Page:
). In addition, different susceptibility testing methods may be responsible for some variability. Finally, as Snelders and colleagues suggest, perhaps azole resistance among isolates from The Netherlands may be related to the use of azole fungicides. Our findings are similar to those seen in a recent U.S. survey, suggesting global geographic variation in susceptibility patterns (19
). The impact of azole fungicides on resistance among U.S. isolates needs further exploration.
In the present study, all A. calidoustus
isolates tested had MICs of >4 μg/ml for the triazoles. This newly described species, although uncommon, appears to be an emerging problem (1
). A recent report by Varga and colleagues (26
) evaluated a large number of clinical and environmental Aspergillus ustus
isolates, using phylogenetic analysis, and subsequently described A. calidoustus
as a new species. All 27 A. calidoustus
isolates were triazole resistant, with MICs of ≥8 μg/ml (26
). Our findings reaffirm the elevated triazole MICs seen in A. calidoustus
isolates. Of the five patients with A. calidoustus
, only one (20%) died at the 12-week outcome endpoint, suggesting a potentially lower pathogenicity of this organism. Additional isolates and outcome data are required to confirm this.
Our study also confirmed earlier observations of the resistance of A. terreus
to AMB (24
). A. terreus
is reported in a wide range of immunocompromised patients. Correlations between in vitro and in vivo resistance and diminished therapeutic response have been reported for A. terreus
infections with elevated MICs to AMB (10
). That our study did not demonstrate this correlation may be related to the relatively small number (n
= 13) of patients with A. terreus
who received AMB and had outcome data available.
Our study evaluated the relationship between in vitro MICs and all-cause mortality at 6 and 12 weeks and did not confirm that “resistant” isolates were significantly associated with increased mortality, using several univariate analytic techniques. In addition, with use of an epidemiologic cutoff for VOR of ≤1 μg/ml among A. fumigatus
isolates, no significant association was present (22
). However, we were not able to confirm non-wild-type organisms with sequence analysis, and only 3 of 74 patients with A. fumigatus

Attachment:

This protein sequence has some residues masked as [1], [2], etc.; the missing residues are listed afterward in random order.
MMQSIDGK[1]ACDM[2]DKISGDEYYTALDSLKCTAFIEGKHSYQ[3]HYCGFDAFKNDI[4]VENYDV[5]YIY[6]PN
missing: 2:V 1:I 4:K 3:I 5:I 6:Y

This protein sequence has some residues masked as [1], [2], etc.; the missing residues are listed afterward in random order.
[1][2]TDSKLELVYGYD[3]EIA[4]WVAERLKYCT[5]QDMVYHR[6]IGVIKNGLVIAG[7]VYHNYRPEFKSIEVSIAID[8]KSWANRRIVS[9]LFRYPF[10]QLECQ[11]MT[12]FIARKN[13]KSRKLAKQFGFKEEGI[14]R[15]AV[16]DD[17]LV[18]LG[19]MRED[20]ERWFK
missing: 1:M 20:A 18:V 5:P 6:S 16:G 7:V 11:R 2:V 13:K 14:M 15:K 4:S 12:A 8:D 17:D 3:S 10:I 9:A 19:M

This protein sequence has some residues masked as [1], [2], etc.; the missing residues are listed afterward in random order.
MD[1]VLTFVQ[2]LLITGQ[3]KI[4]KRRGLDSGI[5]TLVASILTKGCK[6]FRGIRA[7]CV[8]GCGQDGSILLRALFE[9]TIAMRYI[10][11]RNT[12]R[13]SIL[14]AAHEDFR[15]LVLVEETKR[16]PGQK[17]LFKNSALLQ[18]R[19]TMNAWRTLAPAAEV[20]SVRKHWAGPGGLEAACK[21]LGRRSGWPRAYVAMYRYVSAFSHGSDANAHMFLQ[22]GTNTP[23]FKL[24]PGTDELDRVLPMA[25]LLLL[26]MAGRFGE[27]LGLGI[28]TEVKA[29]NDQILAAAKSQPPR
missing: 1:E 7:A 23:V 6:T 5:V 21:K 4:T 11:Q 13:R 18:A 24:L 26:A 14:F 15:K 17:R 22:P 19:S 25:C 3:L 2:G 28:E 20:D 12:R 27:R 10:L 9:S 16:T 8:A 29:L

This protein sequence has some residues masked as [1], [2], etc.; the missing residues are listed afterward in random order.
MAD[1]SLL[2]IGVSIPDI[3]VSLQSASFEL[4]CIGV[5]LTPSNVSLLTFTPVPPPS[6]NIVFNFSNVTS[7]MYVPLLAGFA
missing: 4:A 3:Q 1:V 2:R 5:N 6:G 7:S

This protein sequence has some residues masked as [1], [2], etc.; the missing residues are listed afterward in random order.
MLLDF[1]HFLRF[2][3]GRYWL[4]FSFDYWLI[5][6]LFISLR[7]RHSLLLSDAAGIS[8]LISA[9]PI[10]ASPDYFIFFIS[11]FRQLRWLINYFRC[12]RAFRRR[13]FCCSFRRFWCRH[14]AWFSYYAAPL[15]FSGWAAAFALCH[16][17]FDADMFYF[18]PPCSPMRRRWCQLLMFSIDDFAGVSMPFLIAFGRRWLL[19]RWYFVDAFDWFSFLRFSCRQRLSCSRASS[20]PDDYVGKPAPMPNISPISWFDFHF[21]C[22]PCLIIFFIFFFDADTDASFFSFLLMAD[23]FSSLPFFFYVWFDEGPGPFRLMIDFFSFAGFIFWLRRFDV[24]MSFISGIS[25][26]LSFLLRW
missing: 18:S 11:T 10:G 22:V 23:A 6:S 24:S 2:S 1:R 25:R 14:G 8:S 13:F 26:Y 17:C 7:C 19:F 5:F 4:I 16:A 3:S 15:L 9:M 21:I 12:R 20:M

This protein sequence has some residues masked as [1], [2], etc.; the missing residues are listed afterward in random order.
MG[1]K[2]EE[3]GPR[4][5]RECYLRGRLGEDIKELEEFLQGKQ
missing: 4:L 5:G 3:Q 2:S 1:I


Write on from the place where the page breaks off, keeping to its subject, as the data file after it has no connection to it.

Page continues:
who received voriconazole therapy had isolates with MICs of >1 μg/ml.
Multiple factors contribute to patient outcomes, especially when considering all-cause mortality at 6 and 12 weeks, so the true impact of antifungal susceptibility is difficult to determine. We were not able to take into account length of therapy, dosages of antifungal agents, serum concentrations achieved, combination antifungal therapy, attributable mortality, and other factors that may impact outcomes in patients with IA. Most importantly, although this collection represents a large number of isolates, only 10% were either triazole or AMB resistant, resulting in a lack of power to determine differences. On the basis of these data, the authors do not recommend routine susceptibility testing of Aspergillus isolates, especially in areas of low frequency of resistance. However, in areas such as The Netherlands, routine testing may be more appropriate. If an isolate is discovered with an elevated MIC in a patient with aspergillosis, a thorough evaluation is needed to assess clinical response. Because of the myriad of factors that can impact patient outcomes, careful attention to antifungal therapy, drug levels, and patient factors is necessary, and a change in the antifungal regimen should be considered.
In summary, IA remains an important problem in transplant patients. Among transplant patients enrolled in this study, resistance to azoles was uncommon. Continued surveillance of Aspergillus susceptibility patterns and impact on patient outcomes is warranted.